Arctic Sea Ice Melting

The Arctic Sea Ice Is Melting--How Long Will It Last?
This page was last revised on May 25, 2000.

There has been a lot of press lately about icebergs breaking off Antarctica's ice shelves and the effects this will have on sea levels around the world.  There has been much less press about a potentially more significant change in polar ice near the other pole, where Arctic Ocean sea ice is rapidly melting.  The lack of coverage is somewhat understandable because the changes in the Arctic sea ice are less visible and less dramatic.  Most of the reduction in the ice is in its thickness, which can only be measured with submarine sonar equipment.  Also, since sea ice is floating ice, its melting won't have much effect on sea levels.


However, melting of the Arctic sea ice will have a dramatic effect on the albedo (reflectivity) of the Earth's surface in the Arctic region.  The lower albedo of open ocean will mean less solar energy reflected back into space.  It will instead be absorbed by the ocean.  The warmer water will melt more sea ice, and eventually the warmer atmosphere above the warmer water will melt more of the ice sheets on Greenland.  Since sea ice and sheet ice both consist of fresh water, the result will be a huge increase in the amount of fresh water in the Arctic Ocean.  This could possibly lead to a shutdown of the North Atlantic thermohaline circulation and drastic cooling of temperatures everywhere.

Reporting in Geophysical Research Letters, Rothrock et al presented compelling evidence of the reduction in thickness of Arctic sea ice over the past 40 years.  Combining their data with data from another study on the extent of Arctic sea ice , it would appear that the total mass of sea ice has shrunk by up to 60% in the past 40 years.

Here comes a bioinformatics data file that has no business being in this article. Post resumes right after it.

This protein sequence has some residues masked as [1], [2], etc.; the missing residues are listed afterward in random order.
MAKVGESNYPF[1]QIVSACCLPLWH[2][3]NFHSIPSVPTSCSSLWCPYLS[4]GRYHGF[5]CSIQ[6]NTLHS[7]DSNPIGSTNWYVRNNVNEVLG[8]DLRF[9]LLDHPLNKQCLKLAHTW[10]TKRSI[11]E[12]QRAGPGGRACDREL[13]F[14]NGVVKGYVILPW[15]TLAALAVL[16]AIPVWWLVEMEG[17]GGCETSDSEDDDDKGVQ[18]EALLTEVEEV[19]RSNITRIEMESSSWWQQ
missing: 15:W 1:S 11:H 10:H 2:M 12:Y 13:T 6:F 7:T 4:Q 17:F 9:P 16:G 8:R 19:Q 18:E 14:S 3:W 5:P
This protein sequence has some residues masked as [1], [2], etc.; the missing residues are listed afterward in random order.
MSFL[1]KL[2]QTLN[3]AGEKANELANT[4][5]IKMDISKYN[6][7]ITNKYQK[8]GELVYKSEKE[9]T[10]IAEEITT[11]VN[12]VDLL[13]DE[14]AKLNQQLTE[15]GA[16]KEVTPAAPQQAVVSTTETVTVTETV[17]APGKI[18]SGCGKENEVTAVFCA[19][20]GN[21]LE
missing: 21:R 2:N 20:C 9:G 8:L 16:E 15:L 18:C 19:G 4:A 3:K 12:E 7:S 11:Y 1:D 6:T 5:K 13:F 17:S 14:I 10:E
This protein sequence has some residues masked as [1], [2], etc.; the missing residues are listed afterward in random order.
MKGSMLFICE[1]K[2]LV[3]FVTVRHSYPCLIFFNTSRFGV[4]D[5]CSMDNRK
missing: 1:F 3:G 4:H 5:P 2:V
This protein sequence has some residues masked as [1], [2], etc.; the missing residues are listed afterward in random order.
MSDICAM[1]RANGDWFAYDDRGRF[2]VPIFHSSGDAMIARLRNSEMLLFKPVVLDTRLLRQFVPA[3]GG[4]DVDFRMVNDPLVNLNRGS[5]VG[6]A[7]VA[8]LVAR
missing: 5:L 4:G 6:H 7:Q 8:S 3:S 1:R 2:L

Extrapolation of the Rothrock et al data indicates that sea ice in the Eastern Arctic Ocean could be entirely gone by September 2001.  See the table below.  According to a US Navy ice thickness computer model, the extrapolations in the table are about right.  For example, the table indicates a thickness of 2.1 meters for the North Pole region for September 1999 whereas the US Navy model indicated a thickness of 1.8 to 2.4 meters.  See the graphic below the table.



Anecdotal evidence suggests that the sea ice may be melting even faster than indicated in the table.  The evidence was reported in the London Evening Standard on Wednesday, May 17, 2000:  "Two Royal Marine commandos walked onto the North Pole this morning. Their feat had been a race against time as approaching bad weather meant they were to be airlifted out today whether they had reached the Pole or not. In addition, the thinning ice meant there was a very narrow weather window available to land a plane. As they were retrieved the temperature was a mere -1C, compared to the -55C they encountered through the rest of the journey...Five adventurers were rescued from the North Pole on Monday after their plane broke through melting ice and sank."**

According to the US Navy computer model, the thickness of the sea ice reaches its annual maximum during the month of May.  It reaches its annual minimum (about one meter less) in September.  The daily extent of Arctic sea ice may be monitored at the NOAA/OMB Sea Ice Analysis Page .  The simulated thickness of Arctic sea ice may be monitored at the US Navy Monthly Models web site.  Click on the month you want, then click on Section 4.3 Arctic Ice Thickness, then click on Figure 4.3.

**Special thanks to Alastair McDonald on the uk.sci.misc newsgroup for this reference, and for help in interpreting the data in the Rothrock et al paper.